Sunday, January 16, 2011

Lonewolf Nunataks

It blew hard all Friday night (~30 knots) but by early morning (Dec 18) the winds had subsided. John and Braydon picked us up with their Twin Otter and we flew north and west of our camp to the Lonewolf Nunataks. These nunataks are the farthest north we sampled out of CTAM and are actually slightly closer to McMurdo than CTAM. It was an exceptionally beautiful day on the edge of the Polar Plateau and the Byrd Névé. With our level of dress, however, it was too hot much of the day—and perhas with temps as high at 20°F.

Monday, January 10, 2011

Turret Nunatak

Friday morning (Dec 17) it is was clear but with strong winds blowing off the polar plateau. The forecast was for winds over 30 knots in the vicinity of Lonewolf Nunatak so we decided to head for the Turret Nunatak. The target site was in the lee of the nunatak so the thought was that the winds should be manageable there. So John and Bradon flew into our windy Ascent Glacier camp mid morning and off we went to the Ascent Glacier. As it turned out, this was an exceptional day with good weather (out of the wind), good geological samples, and extraordinary scenery.

On the way out from camp we flew over the elongate rat-tailed moraine separating the Ascent Glacier (on the right) from the Argosy Glacier (on the left). In the background is the confluence with the Marsh Glacier.

A view of the confluence of the Argosy and the much larger Marsh Glacier.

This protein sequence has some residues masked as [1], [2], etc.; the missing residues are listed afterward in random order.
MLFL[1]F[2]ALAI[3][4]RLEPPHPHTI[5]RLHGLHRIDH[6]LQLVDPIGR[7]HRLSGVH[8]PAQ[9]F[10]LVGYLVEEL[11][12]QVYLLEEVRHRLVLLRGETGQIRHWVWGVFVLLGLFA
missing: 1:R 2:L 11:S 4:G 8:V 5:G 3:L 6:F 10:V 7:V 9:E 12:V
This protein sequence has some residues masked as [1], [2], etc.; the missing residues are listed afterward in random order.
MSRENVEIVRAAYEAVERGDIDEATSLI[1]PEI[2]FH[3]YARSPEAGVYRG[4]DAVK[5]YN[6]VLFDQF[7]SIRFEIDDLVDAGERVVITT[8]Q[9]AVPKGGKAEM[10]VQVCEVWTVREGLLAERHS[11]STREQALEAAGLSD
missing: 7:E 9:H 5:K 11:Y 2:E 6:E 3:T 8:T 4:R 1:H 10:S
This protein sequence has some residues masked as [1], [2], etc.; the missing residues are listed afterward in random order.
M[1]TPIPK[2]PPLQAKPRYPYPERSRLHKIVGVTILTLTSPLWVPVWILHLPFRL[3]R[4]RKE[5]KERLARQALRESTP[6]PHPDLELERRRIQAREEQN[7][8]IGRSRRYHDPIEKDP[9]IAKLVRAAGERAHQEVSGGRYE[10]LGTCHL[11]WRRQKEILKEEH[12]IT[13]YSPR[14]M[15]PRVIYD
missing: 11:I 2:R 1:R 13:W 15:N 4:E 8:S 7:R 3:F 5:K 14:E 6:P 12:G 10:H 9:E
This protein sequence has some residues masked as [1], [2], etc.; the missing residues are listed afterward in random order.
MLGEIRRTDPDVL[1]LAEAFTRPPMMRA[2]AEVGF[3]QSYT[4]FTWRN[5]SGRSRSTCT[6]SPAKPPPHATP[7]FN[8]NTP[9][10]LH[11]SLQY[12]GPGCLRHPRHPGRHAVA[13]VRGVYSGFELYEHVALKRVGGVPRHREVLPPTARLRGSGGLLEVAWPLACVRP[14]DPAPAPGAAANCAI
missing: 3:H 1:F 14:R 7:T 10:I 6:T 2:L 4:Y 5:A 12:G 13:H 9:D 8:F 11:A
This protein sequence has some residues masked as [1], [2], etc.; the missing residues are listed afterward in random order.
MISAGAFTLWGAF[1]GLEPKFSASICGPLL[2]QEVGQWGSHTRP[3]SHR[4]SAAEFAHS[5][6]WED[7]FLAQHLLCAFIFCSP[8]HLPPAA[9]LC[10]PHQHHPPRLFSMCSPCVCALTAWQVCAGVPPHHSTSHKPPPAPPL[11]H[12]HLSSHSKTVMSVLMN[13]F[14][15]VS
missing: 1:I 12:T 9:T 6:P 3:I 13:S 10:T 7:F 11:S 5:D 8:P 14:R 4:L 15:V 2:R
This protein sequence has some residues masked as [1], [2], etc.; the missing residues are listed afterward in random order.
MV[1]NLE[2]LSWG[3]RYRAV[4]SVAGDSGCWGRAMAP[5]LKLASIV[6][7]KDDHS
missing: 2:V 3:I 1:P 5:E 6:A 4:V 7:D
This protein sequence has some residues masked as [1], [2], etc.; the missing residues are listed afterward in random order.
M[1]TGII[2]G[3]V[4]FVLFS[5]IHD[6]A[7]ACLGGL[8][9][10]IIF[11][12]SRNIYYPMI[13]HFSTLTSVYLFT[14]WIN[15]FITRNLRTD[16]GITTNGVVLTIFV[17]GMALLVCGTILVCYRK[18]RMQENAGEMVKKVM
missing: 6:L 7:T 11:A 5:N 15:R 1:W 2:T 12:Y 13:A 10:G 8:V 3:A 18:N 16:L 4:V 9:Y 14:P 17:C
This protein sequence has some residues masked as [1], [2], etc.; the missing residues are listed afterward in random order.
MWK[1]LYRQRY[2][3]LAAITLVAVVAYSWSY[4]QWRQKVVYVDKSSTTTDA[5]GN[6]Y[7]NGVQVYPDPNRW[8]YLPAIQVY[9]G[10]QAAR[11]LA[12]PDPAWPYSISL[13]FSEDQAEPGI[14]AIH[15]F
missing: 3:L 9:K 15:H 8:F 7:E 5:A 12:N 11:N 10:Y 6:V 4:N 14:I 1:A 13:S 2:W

A view of the Marsh Glacier further downstream.

Confluence of the large Marsh Glacier (background) with the even larger Nimrod Glacier (foreground). Mountains of the Queen Elizabeth Range in the distance. By the time the Marsh joins the Nimrod, some 35 miles or so from the Ascent Glacier camp, the ice is on a rapid charge to the Ross Sea Ice shelf. The glacier ice is heavily crevassed here indicating it is under great tension as it falls away to the ice shelf.

Crevasses on a portion of the Nimrod Glacier.

The Twin Otter landed on the blue ice and taxied close to the Turret Nunatak. All blue ice from hear so it was crampon time. We readied the gear for the day of collecting.

The pilots quickly wandered off over the blue ice into the distance.

The steep rolling hills of blue ice made the crampons essential.

John said the clasts came from “that a way+. Dylan peers carefully into the distance.

The moraine was on the edge of very cool steeply rolling hills of blue ice.

Slope of blue ice in the foreground.

Beautiful blue ice setting for the Twin Otter.

The ceremonial gathering of the clasts.

Tanya heads to the plane at the end of the day.

Our fearless pilots John and Bradon.

Confluence of the Marsh and Nimrod Glaciers.

Frozen melt pools in the Nimrod Glacier ice.

A small glacier flows slowly into the raging Nimrod.

Flow lines around the Kon-Tiki Nunatak in the middle of the Nimrod Glacier.

Broken up ice and crevasses in the lower Nimrod Glacier.

Back-eddy flow into main stem glacier.

But when we returned to our camp, the wind was blowing, just as we left it. So, I decided to build a wind wall in front of my tent to prevent reduce further drifting.

Saturday, January 8, 2011

Field day in the Miller Range sampling clasts at the head of the Argosy Glacier